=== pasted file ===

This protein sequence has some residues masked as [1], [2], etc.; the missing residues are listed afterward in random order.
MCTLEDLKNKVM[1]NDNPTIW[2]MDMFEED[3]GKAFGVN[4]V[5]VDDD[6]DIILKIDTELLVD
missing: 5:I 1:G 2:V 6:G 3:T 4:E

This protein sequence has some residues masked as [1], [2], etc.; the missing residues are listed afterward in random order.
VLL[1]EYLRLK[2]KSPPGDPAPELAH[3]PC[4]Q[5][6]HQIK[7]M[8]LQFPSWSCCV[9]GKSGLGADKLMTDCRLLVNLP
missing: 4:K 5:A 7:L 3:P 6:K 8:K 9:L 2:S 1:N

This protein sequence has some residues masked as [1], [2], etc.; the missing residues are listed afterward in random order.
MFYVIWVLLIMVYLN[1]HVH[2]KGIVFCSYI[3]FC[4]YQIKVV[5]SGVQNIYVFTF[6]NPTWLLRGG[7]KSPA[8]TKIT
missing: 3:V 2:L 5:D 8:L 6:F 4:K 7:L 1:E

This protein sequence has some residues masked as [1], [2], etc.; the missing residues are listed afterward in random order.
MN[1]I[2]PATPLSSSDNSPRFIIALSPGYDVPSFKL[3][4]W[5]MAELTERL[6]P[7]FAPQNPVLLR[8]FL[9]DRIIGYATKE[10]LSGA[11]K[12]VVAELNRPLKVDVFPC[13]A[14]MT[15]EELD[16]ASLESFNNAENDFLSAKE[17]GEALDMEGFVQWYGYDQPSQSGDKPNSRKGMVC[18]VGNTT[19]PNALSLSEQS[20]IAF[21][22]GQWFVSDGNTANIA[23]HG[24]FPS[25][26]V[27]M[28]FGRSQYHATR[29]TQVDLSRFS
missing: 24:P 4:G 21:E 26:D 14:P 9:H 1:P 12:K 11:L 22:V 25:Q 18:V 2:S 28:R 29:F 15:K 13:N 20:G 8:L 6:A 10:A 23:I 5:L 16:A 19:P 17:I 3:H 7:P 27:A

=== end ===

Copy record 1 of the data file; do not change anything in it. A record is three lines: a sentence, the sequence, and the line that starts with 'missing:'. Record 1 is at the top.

This protein sequence has some residues masked as [1], [2], etc.; the missing residues are listed afterward in random order.
MCTLEDLKNKVM[1]NDNPTIW[2]MDMFEED[3]GKAFGVN[4]V[5]VDDD[6]DIILKIDTELLVD
missing: 5:I 1:G 2:V 6:G 3:T 4:E